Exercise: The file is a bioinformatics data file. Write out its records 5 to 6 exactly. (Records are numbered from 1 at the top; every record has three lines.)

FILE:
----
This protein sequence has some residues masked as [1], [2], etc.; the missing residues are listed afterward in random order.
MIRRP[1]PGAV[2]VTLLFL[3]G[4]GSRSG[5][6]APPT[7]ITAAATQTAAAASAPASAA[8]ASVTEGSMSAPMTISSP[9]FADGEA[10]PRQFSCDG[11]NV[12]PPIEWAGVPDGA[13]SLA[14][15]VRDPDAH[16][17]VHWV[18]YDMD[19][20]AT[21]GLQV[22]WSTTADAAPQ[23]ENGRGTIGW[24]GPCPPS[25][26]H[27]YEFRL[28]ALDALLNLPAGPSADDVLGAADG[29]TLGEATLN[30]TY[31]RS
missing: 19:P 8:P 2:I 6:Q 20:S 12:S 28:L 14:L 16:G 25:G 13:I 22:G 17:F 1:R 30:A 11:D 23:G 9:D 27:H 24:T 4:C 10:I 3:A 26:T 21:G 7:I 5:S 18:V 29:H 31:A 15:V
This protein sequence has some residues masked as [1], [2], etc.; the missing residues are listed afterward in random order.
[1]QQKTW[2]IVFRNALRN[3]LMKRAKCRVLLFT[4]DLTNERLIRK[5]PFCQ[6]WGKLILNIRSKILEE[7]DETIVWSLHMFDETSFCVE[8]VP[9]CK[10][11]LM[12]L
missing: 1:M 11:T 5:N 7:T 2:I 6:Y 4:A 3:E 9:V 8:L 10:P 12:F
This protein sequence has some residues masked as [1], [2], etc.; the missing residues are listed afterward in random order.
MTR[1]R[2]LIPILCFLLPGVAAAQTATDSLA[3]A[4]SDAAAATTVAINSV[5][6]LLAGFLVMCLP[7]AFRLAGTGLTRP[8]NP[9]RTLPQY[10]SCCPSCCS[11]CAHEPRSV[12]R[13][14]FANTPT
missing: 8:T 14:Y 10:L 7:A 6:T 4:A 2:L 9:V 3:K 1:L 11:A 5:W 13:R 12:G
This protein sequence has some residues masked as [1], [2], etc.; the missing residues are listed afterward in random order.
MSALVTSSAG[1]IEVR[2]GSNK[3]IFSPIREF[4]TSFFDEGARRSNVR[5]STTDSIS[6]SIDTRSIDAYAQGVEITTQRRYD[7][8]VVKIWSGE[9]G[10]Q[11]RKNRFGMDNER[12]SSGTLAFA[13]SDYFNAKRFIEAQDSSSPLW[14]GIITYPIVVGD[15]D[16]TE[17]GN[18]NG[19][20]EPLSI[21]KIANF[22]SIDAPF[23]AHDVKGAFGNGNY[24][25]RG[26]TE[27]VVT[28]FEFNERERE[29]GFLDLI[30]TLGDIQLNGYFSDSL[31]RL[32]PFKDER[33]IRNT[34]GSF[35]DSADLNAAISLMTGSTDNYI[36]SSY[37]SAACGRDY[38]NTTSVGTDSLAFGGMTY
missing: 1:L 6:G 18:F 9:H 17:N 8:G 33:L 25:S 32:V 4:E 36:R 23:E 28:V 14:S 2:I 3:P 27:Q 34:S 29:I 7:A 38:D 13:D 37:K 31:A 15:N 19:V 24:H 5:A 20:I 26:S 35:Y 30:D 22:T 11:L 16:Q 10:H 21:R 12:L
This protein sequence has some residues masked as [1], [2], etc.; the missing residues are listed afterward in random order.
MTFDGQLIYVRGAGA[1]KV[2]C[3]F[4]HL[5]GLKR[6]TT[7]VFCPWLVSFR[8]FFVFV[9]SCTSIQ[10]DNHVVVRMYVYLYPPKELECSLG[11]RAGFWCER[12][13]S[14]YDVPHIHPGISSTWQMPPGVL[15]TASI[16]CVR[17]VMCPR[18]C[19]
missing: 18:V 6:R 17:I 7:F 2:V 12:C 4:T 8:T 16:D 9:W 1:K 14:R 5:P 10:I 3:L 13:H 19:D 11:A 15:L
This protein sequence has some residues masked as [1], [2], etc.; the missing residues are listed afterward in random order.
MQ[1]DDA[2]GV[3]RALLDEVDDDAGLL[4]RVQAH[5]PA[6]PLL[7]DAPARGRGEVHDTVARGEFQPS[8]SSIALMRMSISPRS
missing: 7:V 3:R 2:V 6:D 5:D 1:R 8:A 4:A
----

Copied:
This protein sequence has some residues masked as [1], [2], etc.; the missing residues are listed afterward in random order.
MTFDGQLIYVRGAGA[1]KV[2]C[3]F[4]HL[5]GLKR[6]TT[7]VFCPWLVSFR[8]FFVFV[9]SCTSIQ[10]DNHVVVRMYVYLYPPKELECSLG[11]RAGFWCER[12][13]S[14]YDVPHIHPGISSTWQMPPGVL[15]TASI[16]CVR[17]VMCPR[18]C[19]
missing: 18:V 6:R 17:I 7:F 2:V 12:C 4:T 8:T 16:D 9:W 1:K 14:R 5:P 10:I 3:L 13:H 19:D 11:A 15:L
This protein sequence has some residues masked as [1], [2], etc.; the missing residues are listed afterward in random order.
MQ[1]DDA[2]GV[3]RALLDEVDDDAGLL[4]RVQAH[5]PA[6]PLL[7]DAPARGRGEVHDTVARGEFQPS[8]SSIALMRMSISPRS
missing: 7:V 3:R 2:V 6:D 5:D 1:R 8:A 4:A